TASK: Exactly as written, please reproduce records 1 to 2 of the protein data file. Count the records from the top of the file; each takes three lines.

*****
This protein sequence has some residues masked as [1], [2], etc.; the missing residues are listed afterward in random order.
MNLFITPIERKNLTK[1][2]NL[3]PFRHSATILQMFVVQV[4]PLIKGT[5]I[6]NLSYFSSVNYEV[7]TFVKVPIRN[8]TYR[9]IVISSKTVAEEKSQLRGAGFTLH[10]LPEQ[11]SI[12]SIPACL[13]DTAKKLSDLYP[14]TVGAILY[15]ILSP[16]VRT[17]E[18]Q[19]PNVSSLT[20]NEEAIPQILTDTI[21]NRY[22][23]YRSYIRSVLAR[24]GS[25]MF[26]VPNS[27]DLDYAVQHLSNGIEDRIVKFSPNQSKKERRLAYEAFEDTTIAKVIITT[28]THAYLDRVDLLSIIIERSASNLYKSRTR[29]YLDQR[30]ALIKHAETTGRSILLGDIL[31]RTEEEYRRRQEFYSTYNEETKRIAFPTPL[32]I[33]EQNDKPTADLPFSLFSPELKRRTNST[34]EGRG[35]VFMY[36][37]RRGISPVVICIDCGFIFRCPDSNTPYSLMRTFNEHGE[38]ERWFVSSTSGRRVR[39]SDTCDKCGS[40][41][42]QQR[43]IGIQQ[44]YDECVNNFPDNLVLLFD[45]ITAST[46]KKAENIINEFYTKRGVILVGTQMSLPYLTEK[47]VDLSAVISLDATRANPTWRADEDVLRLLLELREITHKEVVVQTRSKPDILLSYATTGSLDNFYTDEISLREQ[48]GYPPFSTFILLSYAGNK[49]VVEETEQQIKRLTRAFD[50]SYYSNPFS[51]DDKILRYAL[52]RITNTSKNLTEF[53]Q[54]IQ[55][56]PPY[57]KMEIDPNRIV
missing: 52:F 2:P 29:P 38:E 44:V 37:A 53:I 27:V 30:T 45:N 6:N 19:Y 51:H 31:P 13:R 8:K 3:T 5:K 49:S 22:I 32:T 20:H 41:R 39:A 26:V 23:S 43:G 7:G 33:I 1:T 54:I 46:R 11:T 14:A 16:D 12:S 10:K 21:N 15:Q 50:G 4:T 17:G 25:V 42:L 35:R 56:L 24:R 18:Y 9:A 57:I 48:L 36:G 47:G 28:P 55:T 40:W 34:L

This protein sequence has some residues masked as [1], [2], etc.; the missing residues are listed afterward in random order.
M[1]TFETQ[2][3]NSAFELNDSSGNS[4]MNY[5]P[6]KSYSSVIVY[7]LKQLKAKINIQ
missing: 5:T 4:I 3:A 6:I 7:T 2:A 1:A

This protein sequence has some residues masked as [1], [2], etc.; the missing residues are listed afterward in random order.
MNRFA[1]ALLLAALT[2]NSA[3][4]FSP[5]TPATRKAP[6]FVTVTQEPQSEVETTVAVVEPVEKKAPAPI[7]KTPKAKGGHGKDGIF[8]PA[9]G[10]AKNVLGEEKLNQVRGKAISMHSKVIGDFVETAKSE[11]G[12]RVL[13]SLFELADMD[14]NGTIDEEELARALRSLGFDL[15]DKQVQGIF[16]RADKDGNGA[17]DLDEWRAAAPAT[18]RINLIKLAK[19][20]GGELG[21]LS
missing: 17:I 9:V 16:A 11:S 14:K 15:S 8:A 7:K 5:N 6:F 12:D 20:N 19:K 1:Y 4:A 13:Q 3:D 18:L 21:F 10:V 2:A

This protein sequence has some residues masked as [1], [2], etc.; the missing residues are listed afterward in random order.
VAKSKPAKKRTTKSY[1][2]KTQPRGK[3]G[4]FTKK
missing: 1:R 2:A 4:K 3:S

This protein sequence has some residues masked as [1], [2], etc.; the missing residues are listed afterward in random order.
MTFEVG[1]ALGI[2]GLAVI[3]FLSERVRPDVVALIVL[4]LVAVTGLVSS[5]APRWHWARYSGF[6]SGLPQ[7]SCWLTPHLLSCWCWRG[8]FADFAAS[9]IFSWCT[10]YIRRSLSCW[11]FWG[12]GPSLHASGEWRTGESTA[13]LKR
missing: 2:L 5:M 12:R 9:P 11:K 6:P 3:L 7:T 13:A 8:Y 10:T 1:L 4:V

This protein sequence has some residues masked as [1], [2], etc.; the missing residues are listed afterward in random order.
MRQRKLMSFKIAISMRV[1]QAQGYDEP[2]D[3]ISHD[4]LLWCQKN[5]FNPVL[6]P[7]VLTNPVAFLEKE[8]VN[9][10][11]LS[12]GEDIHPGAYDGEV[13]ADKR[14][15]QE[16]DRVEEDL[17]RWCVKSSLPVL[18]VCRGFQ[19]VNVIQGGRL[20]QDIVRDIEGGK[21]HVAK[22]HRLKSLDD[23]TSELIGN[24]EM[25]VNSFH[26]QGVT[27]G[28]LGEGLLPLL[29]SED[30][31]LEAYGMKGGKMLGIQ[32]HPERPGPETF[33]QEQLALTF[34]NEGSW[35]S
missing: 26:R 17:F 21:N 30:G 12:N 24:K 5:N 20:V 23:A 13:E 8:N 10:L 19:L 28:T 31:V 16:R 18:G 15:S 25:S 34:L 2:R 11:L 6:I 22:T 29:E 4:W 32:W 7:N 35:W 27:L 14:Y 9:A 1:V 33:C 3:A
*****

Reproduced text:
This protein sequence has some residues masked as [1], [2], etc.; the missing residues are listed afterward in random order.
MNLFITPIERKNLTK[1][2]NL[3]PFRHSATILQMFVVQV[4]PLIKGT[5]I[6]NLSYFSSVNYEV[7]TFVKVPIRN[8]TYR[9]IVISSKTVAEEKSQLRGAGFTLH[10]LPEQ[11]SI[12]SIPACL[13]DTAKKLSDLYP[14]TVGAILY[15]ILSP[16]VRT[17]E[18]Q[19]PNVSSLT[20]NEEAIPQILTDTI[21]NRY[22][23]YRSYIRSVLAR[24]GS[25]MF[26]VPNS[27]DLDYAVQHLSNGIEDRIVKFSPNQSKKERRLAYEAFEDTTIAKVIITT[28]THAYLDRVDLLSIIIERSASNLYKSRTR[29]YLDQR[30]ALIKHAETTGRSILLGDIL[31]RTEEEYRRRQEFYSTYNEETKRIAFPTPL[32]I[33]EQNDKPTADLPFSLFSPELKRRTNST[34]EGRG[35]VFMY[36][37]RRGISPVVICIDCGFIFRCPDSNTPYSLMRTFNEHGE[38]ERWFVSSTSGRRVR[39]SDTCDKCGS[40][41][42]QQR[43]IGIQQ[44]YDECVNNFPDNLVLLFD[45]ITAST[46]KKAENIINEFYTKRGVILVGTQMSLPYLTEK[47]VDLSAVISLDATRANPTWRADEDVLRLLLELREITHKEVVVQTRSKPDILLSYATTGSLDNFYTDEISLREQ[48]GYPPFSTFILLSYAGNK[49]VVEETEQQIKRLTRAFD[50]SYYSNPFS[51]DDKILRYAL[52]RITNTSKNLTEF[53]Q[54]IQ[55][56]PPY[57]KMEIDPNRIV
missing: 52:F 2:P 29:P 38:E 44:V 37:A 53:I 27:V 30:T 45:N 6:N 19:Y 51:H 31:P 13:R 8:K 3:T 5:K 49:S 22:I 32:T 20:H 41:R 39:A 26:V 23:S 43:G 7:G 33:I 1:T 54:I 46:R 11:T 14:A 16:D 12:S 10:K 21:N 15:Q 50:G 4:T 17:G 25:V 42:L 35:R 56:L 24:R 18:Y 9:A 57:I 48:L 36:G 47:G 28:P 55:T 40:W 34:L

This protein sequence has some residues masked as [1], [2], etc.; the missing residues are listed afterward in random order.
M[1]TFETQ[2][3]NSAFELNDSSGNS[4]MNY[5]P[6]KSYSSVIVY[7]LKQLKAKINIQ
missing: 5:T 4:I 3:A 6:I 7:T 2:A 1:A